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Fw: Could A Donut-Shaped Island Create Permanent Renewable Energy?

From: user 6.
Sent on: Tuesday, April 2, 2013 12:42 PM
Here's another idea for expanding pumped hydro - except you're eliminating the "pumped" and the "hydro"
Instead, we should call it "gravity storage"

Jim Kelly thinks he has the energy storage solution. In his 38 years in various R&D and engineering executive positions at Southern California Edison, Kelly built several pumped-storage hydropower facilities. Next month, on a ranch in the Tehachapi Mountains owned by one of the founders of the wind energy industry, Kelly’s company, Advanced Rail Energy Storage, will begin testing a variation on pumped hydro. Except instead of dams, channels, and water, Kelly’s new system has rail yards, train tracks, and electric locomotives hauling boxcars full of gravel.

These heavy-haul trains, borrowed from mining applications, use the same software as computerized trains at many airports. A motor hooked up to an electric third rail draws electricity from the grid to push the trains up a 7 to 8 percent slope; at the top, the energy is stored as potential energy. When the grid needs the watts back, the software allows the trains to run downhill at about 35 miles per hour, "releasing energy all the way," Kelly explains. The locomotive’s motor becomes an electric generator, pushing the electricity back into the electrified rail and from there, to the grid. A large-scale storage facility that could handle 500 megawatts or more would take about 8 miles of track. The heavy boxcars are connected and disconnected according to how much power is being stored or sent back. The trains can store the power for an hour, a week, or a month with no loss over time—gravity doesn’t decay. And Kelly says they can achieve up to 90 percent efficiency. DWP’s Howard said that Kelly’s idea sounds "intriguing" and thinks it could work.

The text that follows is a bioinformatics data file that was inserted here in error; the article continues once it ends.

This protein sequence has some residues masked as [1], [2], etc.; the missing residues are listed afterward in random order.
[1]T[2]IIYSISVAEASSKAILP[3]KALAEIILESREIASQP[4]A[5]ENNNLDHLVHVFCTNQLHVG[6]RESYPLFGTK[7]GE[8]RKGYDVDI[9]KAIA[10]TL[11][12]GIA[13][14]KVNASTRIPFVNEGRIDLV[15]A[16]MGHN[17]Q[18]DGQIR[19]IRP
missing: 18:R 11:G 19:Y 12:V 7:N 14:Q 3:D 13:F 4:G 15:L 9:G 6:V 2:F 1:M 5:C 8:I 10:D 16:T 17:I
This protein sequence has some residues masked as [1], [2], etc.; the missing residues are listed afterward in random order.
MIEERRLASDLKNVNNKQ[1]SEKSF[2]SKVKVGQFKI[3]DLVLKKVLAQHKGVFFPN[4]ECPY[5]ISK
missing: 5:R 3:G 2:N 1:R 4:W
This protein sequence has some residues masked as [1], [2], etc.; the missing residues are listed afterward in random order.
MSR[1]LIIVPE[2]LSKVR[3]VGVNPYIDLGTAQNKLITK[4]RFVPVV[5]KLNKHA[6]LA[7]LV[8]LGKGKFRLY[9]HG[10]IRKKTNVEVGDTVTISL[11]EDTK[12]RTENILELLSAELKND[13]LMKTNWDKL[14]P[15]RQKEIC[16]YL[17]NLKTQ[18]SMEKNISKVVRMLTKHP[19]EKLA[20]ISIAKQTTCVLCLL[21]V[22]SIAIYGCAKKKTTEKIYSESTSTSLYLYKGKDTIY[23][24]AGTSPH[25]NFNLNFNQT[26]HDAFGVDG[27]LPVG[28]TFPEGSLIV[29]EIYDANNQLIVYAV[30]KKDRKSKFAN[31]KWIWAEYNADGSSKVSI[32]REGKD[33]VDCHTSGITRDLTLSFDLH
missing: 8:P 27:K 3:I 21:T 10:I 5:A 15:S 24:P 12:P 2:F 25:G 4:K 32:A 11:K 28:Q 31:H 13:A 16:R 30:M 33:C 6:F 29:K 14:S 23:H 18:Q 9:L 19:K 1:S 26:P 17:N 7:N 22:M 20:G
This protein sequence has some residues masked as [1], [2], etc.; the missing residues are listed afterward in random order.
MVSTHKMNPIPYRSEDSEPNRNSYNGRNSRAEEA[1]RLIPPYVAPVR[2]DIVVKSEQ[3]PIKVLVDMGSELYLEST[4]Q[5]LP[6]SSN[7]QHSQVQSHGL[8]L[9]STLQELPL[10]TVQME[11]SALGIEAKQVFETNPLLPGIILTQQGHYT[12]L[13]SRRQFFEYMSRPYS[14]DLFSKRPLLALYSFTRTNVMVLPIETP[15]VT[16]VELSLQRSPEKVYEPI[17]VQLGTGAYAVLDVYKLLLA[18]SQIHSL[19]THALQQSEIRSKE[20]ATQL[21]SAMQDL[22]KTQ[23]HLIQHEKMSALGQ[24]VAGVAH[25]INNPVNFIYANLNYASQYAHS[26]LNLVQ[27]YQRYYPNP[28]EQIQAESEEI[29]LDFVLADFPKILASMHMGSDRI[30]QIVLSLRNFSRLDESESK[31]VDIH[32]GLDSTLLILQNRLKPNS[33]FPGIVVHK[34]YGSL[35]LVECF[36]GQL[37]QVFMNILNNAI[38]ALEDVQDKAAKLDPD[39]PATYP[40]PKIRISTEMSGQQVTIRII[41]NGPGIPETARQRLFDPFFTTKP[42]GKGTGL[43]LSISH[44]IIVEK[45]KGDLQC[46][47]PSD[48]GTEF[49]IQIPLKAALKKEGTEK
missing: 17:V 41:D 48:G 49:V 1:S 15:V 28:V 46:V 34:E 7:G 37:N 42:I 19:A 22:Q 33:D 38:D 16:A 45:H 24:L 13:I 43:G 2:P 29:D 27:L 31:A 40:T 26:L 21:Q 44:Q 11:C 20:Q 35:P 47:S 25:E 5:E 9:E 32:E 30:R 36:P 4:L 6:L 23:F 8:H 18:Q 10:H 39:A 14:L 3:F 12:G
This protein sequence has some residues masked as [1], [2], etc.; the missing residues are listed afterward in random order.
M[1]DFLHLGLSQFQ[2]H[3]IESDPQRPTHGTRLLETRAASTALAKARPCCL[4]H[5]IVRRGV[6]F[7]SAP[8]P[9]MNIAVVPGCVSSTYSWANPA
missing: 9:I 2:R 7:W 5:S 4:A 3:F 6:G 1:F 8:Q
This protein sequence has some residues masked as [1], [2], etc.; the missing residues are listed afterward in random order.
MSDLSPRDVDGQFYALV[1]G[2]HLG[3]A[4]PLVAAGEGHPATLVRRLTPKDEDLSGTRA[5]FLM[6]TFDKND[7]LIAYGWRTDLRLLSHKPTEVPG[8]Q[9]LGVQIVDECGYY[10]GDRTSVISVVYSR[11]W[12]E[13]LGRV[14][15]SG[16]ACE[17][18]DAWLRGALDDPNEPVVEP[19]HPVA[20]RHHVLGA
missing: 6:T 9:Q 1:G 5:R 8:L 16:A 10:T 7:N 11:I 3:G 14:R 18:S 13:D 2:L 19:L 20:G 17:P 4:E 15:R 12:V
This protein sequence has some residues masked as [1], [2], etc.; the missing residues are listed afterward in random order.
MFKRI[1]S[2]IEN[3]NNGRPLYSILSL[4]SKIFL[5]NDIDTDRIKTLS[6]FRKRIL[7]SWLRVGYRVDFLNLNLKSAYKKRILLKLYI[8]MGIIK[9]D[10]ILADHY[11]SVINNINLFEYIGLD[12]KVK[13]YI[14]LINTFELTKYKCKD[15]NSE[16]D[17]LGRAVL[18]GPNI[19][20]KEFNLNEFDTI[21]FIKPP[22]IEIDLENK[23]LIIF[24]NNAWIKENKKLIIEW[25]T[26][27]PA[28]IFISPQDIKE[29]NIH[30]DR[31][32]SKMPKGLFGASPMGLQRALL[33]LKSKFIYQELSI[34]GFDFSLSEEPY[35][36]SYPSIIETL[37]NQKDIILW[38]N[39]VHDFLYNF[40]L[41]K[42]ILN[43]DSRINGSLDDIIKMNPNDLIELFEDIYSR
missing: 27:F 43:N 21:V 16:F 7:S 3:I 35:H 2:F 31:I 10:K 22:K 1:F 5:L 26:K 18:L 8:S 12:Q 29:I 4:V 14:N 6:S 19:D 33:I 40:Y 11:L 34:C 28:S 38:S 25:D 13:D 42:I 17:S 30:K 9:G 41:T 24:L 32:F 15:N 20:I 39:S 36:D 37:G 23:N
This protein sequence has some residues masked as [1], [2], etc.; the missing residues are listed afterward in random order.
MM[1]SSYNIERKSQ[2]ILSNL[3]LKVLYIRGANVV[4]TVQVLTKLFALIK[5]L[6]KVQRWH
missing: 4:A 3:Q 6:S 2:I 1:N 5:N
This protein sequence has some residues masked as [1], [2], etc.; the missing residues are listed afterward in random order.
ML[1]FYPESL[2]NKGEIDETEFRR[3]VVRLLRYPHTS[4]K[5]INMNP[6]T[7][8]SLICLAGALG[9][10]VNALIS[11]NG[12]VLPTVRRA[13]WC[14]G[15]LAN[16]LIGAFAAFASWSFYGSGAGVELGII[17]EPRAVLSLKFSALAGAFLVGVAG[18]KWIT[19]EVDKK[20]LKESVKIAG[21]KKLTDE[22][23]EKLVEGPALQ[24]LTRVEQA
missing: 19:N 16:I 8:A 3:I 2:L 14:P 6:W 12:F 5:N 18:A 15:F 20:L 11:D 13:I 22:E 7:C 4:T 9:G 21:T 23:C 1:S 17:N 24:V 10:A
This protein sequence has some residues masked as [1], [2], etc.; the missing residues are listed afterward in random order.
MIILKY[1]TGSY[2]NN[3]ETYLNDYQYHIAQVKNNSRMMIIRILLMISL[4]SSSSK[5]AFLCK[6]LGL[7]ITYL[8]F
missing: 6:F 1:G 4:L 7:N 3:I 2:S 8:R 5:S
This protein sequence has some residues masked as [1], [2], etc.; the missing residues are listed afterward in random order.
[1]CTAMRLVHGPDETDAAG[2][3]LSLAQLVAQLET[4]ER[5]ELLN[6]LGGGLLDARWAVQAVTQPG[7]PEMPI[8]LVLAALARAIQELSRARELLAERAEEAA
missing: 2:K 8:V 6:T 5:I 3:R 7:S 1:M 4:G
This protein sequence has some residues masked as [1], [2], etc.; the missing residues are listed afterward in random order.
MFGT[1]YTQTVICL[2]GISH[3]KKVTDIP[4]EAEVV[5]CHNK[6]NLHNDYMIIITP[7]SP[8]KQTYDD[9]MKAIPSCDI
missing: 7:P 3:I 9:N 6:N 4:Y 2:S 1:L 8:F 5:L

(from article "Boxcar Energy" By Paul Tullis, March 28, 2013. The rest of the article summarizes other existing storage solutions, including pumped hydro, batteries, etc.)

Sent: Sunday, March 24,[masked]:01 PM
Subject: Could A Donut-Shaped Island Create Permanent Renewable Energy?

Probably the biggest problem with wind and solar is they are intermittent - they don't generate power all the time. 
The solution is energy storage, but that's expensive.  Many institutions are searching for ways to make it cheaper.
The cheapest solution right now is pumped hydro:  use excess wind and solar energy to pump water up a hill to a storage lake, then when energy is needed let the water run back down through turbines and generators.  The problem is you need a hill (preferably a big one) next to a water source (preferably a big one).  That severely limits where you can use pumped hydro.
Here's an idea which can expand the number of places where pumped hydro can be used:
Steve Barbie

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